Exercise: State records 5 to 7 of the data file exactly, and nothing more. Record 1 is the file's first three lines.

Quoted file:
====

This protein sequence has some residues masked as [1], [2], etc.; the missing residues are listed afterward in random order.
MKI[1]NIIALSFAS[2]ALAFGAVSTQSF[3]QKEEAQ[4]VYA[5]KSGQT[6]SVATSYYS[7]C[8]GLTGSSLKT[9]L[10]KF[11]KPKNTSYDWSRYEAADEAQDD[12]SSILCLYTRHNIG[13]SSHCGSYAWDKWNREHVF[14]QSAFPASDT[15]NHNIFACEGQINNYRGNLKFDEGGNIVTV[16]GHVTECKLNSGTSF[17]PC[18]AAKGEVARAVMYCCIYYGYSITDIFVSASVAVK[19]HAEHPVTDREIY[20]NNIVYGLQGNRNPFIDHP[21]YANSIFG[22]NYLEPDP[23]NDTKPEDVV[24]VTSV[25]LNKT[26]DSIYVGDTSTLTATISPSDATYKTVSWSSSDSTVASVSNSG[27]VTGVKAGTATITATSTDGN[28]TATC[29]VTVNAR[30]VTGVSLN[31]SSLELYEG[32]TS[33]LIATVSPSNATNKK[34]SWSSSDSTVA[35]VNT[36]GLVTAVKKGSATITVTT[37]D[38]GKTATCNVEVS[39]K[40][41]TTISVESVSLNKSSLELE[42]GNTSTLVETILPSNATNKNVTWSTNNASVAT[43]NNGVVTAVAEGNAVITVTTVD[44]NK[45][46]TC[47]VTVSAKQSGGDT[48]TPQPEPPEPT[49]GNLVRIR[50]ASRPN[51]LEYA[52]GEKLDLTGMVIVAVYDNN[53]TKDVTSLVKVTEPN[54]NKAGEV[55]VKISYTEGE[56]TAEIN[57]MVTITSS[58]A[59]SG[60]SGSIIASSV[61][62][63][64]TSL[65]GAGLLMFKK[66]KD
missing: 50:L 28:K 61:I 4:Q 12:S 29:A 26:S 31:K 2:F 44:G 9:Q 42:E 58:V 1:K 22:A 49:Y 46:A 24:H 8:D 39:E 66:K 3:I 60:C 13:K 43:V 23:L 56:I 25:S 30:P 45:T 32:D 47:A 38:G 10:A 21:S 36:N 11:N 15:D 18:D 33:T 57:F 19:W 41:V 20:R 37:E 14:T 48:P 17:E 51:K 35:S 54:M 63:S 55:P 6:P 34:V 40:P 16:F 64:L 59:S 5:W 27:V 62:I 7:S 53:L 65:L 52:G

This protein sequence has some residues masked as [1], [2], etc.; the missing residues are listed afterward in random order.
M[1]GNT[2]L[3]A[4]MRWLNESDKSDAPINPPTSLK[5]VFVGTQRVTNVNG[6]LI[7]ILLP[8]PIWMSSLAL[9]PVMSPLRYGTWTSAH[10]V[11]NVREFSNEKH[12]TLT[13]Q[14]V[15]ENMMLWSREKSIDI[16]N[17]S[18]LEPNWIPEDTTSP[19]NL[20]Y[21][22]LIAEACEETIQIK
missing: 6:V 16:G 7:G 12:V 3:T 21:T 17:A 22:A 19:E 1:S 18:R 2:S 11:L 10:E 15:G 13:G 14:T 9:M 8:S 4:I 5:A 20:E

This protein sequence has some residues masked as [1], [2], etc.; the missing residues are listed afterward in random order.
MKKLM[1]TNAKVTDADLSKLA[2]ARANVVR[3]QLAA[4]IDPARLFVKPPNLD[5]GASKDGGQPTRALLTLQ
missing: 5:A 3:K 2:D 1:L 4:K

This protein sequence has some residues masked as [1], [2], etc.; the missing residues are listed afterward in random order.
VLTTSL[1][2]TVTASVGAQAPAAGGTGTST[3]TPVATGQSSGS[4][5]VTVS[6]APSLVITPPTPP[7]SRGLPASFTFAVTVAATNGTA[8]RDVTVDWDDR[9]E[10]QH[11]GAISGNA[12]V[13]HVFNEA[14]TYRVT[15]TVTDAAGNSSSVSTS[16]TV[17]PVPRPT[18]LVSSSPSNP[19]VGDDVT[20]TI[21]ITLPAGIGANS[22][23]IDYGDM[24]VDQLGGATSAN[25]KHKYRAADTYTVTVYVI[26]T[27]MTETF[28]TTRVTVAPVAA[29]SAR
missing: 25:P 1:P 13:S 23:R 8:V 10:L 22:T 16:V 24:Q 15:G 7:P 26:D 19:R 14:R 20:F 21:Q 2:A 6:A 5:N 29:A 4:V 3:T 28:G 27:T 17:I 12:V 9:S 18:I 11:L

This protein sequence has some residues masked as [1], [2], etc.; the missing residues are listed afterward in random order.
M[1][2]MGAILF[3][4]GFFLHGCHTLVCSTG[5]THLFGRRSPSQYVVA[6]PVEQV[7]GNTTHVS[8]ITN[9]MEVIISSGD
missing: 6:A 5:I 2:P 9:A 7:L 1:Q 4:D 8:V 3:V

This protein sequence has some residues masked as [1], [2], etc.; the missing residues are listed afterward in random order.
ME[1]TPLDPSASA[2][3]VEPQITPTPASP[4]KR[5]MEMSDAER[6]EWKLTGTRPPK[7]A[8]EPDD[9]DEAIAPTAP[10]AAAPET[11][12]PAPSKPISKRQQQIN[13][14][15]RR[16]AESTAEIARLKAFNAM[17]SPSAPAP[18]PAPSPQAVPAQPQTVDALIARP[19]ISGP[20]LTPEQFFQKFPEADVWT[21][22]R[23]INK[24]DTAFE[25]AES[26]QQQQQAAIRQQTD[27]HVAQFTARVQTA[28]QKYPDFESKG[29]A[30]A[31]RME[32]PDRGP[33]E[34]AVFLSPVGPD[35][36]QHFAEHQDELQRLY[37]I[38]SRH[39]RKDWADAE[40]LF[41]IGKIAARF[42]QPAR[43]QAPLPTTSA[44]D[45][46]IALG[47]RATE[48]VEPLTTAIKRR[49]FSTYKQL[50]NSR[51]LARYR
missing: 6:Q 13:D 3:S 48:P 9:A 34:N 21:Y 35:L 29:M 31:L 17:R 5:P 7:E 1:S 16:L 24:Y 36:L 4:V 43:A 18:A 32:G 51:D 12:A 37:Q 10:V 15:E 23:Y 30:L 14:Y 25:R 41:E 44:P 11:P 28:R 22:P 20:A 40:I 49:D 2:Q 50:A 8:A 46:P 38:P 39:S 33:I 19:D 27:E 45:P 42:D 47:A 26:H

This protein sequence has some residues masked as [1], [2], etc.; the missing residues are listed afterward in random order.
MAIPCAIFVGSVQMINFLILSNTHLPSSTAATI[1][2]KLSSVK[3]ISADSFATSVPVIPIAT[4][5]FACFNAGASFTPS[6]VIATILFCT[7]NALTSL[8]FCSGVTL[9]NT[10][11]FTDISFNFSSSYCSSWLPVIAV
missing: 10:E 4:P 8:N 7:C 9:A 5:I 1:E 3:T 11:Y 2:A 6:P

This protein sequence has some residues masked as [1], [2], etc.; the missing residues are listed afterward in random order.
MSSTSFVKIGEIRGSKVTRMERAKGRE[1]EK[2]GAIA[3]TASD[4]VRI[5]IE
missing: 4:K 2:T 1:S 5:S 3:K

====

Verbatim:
This protein sequence has some residues masked as [1], [2], etc.; the missing residues are listed afterward in random order.
M[1][2]MGAILF[3][4]GFFLHGCHTLVCSTG[5]THLFGRRSPSQYVVA[6]PVEQV[7]GNTTHVS[8]ITN[9]MEVIISSGD
missing: 6:A 5:I 2:P 9:A 7:L 1:Q 4:D 8:V 3:V

This protein sequence has some residues masked as [1], [2], etc.; the missing residues are listed afterward in random order.
ME[1]TPLDPSASA[2][3]VEPQITPTPASP[4]KR[5]MEMSDAER[6]EWKLTGTRPPK[7]A[8]EPDD[9]DEAIAPTAP[10]AAAPET[11][12]PAPSKPISKRQQQIN[13][14][15]RR[16]AESTAEIARLKAFNAM[17]SPSAPAP[18]PAPSPQAVPAQPQTVDALIARP[19]ISGP[20]LTPEQFFQKFPEADVWT[21][22]R[23]INK[24]DTAFE[25]AES[26]QQQQQAAIRQQTD[27]HVAQFTARVQTA[28]QKYPDFESKG[29]A[30]A[31]RME[32]PDRGP[33]E[34]AVFLSPVGPD[35][36]QHFAEHQDELQRLY[37]I[38]SRH[39]RKDWADAE[40]LF[41]IGKIAARF[42]QPAR[43]QAPLPTTSA[44]D[45][46]IALG[47]RATE[48]VEPLTTAIKRR[49]FSTYKQL[50]NSR[51]LARYR
missing: 6:Q 13:D 3:S 48:P 9:A 34:N 21:Y 35:L 29:M 31:L 17:R 5:P 7:E 1:S 16:L 24:Y 36:L 4:V 43:A 18:A 32:G 51:D 12:A 37:Q 10:V 15:E 23:Y 30:L 14:Y 25:R 41:E 44:P 11:P 28:R 22:P 20:A 40:I 49:D 2:Q 50:A 8:A 46:P 38:P 39:S 33:I 19:D 27:E 45:P 42:D 47:A 26:H

This protein sequence has some residues masked as [1], [2], etc.; the missing residues are listed afterward in random order.
MAIPCAIFVGSVQMINFLILSNTHLPSSTAATI[1][2]KLSSVK[3]ISADSFATSVPVIPIAT[4][5]FACFNAGASFTPS[6]VIATILFCT[7]NALTSL[8]FCSGVTL[9]NT[10][11]FTDISFNFSSSYCSSWLPVIAV
missing: 10:E 4:P 8:N 7:C 9:A 5:I 1:E 3:T 11:Y 2:A 6:P